Fiery Political Emails|Didn’t Disturb the Peace

     (CN) – The First Amendment protects a Nebraska man’s right to send fiery emails accusing his former political science professor, then a state legislative candidate, of being an al-Qaida sympathizer, the Nebraska Supreme Court ruled, overturning the former pupil’s conviction for disturbing the peace.




     Darren Drahota’s conviction was based on a pair of anonymous emails he sent to University of Nebraska political science professor William Avery, who was running for the state Legislature.
     After the men exchanged 18 emails filled with fiery and sometimes profane political debate, Avery asked Drahota not to contact him again and threatened to call police if he did.
     Four months later, Avery received two anonymous emails from “averylovesalqaeda” at yahoo.com.
     The first email suggested that Avery attend the funeral for Abu Musab Al-Zarqawi, an “al-queda leader” and “dear friend of your anti-american sentiments” (sic). The second email called Avery a “traitor” and continued, “I have a friend in Iraq that I told all about you and he referred to you as a Benedict Arnold … I’d like to puke all over you. People like you should be forced out of our country.”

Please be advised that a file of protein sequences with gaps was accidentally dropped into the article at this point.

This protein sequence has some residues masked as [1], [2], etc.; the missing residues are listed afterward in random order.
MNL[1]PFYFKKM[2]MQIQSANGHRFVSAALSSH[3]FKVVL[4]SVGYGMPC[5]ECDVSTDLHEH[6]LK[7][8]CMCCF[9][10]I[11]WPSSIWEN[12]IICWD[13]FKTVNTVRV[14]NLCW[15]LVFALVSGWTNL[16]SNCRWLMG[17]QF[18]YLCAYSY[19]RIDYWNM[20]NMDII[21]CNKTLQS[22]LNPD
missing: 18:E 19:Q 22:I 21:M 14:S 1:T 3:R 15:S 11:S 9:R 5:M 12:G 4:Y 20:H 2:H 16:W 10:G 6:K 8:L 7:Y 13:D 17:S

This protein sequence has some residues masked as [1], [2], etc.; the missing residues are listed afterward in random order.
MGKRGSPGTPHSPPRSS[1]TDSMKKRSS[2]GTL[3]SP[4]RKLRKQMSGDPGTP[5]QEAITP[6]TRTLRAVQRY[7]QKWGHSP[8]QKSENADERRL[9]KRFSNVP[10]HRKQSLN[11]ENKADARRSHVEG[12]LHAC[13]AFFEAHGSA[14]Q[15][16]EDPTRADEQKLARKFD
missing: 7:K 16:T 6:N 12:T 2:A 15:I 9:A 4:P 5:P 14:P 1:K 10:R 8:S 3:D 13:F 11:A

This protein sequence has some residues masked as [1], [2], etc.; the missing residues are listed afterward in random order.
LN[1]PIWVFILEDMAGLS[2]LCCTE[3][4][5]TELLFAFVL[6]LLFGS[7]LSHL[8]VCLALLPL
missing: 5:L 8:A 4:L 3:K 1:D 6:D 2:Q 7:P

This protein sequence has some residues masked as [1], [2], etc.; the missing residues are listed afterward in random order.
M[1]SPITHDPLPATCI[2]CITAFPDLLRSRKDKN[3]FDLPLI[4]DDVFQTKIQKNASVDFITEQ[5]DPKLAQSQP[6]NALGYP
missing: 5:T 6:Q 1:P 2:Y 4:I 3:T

Police traced the emails to a computer owned by a woman with whom Drahota was living. Drahota was convicted of disturbing the peace and fined $250.
     The state appeals court upheld his conviction under the “fighting words” exception to free speech protection, but the Nebraska Supreme Court reversed.
      “Even when criticisms of public figures are outrageous, if they fall short of provoking an immediate breach of the peace, they are protected by the First Amendment,” Justice William Connolly wrote.
     “Drahota’s rants, although provocative and insulting, were not fighting words. We reverse and remand because the First Amendment protects Drahota’s speech.”

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